- “I’ve used _____ but I have no idea how it works” – Great engineers gained their skills through probing and curiosity. They go ‘under the hood’ of the products they use just to understand how things work, even if that information will never be very useful to them. It is unclear whether this need to dig deeper is a choice or a compulsion, but it seems that it is a trait of the best talent.
- “______ works, I just don’t know how to explain it” – Not only do the greats know how things work, but most of them derive genuine pleasure in telling others why and how things work. This is often true even if the other person doesn’t care to know. Over the course of my career I’ve listened to engineers talk for thousands of hours, and in almost all cases my conversations with the most talented go much longer. I actually made a point of scheduling an extra fifteen to twenty minutes on my calendar when I will be speaking to someone who appears to be great on paper, as I know that the person will go deep into some technical details and nuances that will come up in conversation.
- “I will need ______ (tool/condition) to complete this task” – The masters of development will have the ability to improvise and adjust on the fly to arrive at a solution in non-ideal conditions. When you hear of engineers being compared to MacGyver they are speaking of this very rare skill. Greats will figure out a way based on minimal resources and will be aware of alternatives to their first choice of tool.
- “I’ve learned all I want/will ever need to know about ________ “ – Continuous learning and improvement is probably the most obvious differentiation between the good and the great. They don’t just get to a high level and then rest. The best engineers understand that industry progress causes them to never stop learning, and if they are not gaining enough new knowledge in their day jobs they will invest the time to learn during off hours.
- “There is no solution” – The greats will continue looking at a problem different ways to come up with an answer instead of conceding. This characteristic can be both a blessing and a curse.
- “I hate programming” - At times a great engineer will hate their job or employer, but their love of solving problems with code is what brought them to this skill level.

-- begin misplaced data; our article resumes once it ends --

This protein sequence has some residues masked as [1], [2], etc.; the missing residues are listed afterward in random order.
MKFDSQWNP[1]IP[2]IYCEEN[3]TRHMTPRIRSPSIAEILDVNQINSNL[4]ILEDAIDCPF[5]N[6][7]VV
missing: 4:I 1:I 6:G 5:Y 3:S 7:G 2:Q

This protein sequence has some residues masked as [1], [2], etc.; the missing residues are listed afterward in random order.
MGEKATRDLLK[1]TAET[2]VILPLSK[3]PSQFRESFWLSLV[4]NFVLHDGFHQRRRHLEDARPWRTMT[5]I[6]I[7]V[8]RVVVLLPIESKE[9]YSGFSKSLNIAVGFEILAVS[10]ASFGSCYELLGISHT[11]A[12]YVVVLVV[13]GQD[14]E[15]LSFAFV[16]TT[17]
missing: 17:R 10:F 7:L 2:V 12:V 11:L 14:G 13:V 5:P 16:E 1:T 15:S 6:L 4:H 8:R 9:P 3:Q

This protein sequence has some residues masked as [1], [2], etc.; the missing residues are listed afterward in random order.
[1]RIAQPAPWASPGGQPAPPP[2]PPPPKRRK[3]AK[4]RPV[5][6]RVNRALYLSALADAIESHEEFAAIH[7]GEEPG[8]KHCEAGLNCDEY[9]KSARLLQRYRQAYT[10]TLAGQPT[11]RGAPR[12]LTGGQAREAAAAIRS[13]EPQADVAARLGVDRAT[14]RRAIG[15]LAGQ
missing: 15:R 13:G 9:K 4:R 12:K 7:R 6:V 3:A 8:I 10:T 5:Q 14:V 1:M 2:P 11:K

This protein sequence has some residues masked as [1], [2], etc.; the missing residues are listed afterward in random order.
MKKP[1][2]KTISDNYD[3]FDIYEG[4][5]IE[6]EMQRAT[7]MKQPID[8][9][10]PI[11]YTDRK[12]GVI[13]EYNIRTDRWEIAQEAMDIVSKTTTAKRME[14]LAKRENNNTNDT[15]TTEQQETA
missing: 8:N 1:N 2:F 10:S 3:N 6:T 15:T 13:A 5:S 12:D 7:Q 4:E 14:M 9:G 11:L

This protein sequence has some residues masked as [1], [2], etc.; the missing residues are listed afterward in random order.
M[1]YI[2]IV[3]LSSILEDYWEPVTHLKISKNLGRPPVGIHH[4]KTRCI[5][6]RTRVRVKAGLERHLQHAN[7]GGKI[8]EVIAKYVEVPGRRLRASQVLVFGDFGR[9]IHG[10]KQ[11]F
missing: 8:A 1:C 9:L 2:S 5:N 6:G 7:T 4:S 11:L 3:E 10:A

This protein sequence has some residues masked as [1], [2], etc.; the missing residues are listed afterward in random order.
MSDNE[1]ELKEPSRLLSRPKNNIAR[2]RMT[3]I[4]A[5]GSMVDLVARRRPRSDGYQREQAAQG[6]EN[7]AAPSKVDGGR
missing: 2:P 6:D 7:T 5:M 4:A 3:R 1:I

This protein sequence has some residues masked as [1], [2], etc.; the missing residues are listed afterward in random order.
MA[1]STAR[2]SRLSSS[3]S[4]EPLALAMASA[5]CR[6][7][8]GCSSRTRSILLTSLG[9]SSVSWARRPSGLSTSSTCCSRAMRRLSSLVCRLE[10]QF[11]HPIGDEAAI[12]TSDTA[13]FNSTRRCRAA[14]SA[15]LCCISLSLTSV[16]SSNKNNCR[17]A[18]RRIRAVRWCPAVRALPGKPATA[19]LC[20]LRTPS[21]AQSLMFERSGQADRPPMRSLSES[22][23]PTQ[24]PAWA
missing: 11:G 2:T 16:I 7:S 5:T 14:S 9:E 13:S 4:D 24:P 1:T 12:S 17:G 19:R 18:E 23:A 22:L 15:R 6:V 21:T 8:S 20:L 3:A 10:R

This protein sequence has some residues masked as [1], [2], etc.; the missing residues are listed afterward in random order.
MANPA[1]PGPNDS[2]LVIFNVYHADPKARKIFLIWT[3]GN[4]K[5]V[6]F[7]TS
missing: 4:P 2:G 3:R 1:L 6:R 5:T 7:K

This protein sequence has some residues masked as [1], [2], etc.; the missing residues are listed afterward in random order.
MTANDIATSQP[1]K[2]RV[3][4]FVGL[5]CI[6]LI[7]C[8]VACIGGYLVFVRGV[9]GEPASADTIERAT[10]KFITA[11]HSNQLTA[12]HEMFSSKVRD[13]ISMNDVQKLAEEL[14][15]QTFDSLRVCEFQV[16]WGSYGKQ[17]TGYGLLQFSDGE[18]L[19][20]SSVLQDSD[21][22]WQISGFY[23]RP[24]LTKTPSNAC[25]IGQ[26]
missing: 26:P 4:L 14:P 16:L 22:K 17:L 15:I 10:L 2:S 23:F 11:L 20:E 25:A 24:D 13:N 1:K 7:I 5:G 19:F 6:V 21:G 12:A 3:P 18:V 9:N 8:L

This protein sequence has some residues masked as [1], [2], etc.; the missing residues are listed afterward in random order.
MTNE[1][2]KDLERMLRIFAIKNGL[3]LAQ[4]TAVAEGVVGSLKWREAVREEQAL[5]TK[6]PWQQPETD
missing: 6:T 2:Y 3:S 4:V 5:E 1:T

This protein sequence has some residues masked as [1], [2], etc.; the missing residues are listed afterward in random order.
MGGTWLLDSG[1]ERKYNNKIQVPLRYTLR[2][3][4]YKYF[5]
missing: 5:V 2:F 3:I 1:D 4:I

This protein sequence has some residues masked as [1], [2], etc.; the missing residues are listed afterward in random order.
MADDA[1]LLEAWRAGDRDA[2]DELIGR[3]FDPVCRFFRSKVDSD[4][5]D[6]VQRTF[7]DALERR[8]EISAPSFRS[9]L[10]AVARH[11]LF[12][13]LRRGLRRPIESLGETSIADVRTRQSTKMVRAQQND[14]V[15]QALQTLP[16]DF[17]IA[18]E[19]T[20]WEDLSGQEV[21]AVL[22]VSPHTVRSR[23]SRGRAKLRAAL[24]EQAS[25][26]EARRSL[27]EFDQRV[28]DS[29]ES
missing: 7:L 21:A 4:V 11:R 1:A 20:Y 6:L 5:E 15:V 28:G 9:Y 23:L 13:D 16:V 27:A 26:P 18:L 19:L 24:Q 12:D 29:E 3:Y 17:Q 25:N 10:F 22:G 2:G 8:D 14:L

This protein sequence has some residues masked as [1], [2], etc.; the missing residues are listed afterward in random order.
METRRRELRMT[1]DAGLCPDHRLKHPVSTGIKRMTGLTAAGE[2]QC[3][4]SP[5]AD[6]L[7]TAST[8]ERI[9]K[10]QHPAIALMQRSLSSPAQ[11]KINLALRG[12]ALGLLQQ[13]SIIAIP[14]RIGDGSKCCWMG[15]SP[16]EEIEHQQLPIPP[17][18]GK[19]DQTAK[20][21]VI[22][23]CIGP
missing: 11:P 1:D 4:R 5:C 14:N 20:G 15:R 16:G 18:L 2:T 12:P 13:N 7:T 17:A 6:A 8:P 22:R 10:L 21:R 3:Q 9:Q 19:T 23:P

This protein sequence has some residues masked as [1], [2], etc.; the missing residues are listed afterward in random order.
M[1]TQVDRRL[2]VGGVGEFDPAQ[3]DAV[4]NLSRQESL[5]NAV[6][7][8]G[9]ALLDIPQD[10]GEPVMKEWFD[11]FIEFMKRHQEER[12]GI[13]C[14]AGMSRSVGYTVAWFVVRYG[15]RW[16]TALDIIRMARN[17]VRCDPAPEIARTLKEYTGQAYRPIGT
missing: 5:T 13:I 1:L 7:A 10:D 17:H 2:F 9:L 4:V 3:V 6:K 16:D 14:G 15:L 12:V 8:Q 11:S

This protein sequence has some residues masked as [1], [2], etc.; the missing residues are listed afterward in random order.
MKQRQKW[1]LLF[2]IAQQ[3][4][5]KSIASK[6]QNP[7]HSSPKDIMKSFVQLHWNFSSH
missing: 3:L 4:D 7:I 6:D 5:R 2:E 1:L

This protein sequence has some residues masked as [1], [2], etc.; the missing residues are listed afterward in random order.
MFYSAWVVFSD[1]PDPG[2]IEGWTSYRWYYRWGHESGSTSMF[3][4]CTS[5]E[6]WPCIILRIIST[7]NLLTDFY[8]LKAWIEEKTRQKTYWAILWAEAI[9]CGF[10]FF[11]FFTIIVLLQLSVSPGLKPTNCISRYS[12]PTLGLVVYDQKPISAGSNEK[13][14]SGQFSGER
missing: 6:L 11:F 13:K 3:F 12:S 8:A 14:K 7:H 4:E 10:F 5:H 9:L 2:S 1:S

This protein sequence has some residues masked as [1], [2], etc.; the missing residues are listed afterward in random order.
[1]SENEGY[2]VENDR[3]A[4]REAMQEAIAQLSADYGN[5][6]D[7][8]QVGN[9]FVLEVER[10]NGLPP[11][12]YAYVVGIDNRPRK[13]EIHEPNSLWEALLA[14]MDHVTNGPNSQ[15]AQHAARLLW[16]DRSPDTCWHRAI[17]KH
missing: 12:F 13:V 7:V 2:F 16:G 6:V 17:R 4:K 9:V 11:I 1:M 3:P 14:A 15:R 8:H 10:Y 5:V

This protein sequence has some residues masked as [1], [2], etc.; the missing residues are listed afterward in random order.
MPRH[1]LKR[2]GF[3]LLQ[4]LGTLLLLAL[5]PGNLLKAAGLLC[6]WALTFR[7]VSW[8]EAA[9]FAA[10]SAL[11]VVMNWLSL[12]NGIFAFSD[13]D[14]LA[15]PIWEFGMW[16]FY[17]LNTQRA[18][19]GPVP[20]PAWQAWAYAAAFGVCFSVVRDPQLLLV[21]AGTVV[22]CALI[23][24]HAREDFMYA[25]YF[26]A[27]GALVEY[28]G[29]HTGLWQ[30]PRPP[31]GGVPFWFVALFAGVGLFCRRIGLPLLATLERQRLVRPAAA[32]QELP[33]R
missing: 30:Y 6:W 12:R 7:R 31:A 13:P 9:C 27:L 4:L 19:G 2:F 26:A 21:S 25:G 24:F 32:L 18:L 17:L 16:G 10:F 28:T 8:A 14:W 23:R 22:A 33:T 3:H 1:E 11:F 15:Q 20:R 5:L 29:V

- “I’m an expert in _____” (when it’s not true, and even sometimes when it is true) – The strongest engineers have no need or desire to lie or exaggerate the depth of their skills. Much of the great talent will be reluctant to say they are an expert in anything, as they are aware others could know more.
- “I don’t understand the business” – The stronger engineers will always want to know how their code impacts the employer and is able to describe their contribution and value to the organization.
- “I don’t pay particular attention to industry trends” – Being both great and relevant (in demand) is only possible if you keep an eye on where the industry is headed. When speaking to talented engineers, the topic of which new technologies are actually viable and which are a passing phase will often come up.
If you find yourself using any of these lines on a regular basis, give some thought to why. Quoting one of these lines in a job interview could be a serious mistake.
This guide will introduce you to the world of Software Architecture!
This 162 page guide will cover topics within the field of software architecture including: software architecture as a solution balancing the concerns of different stakeholders, quality assurance, methods to describe and evaluate architectures, the influence of architecture on reuse, and the life cycle of a system and its architecture. This guide concludes with a comparison between the professions of software architect and software engineer.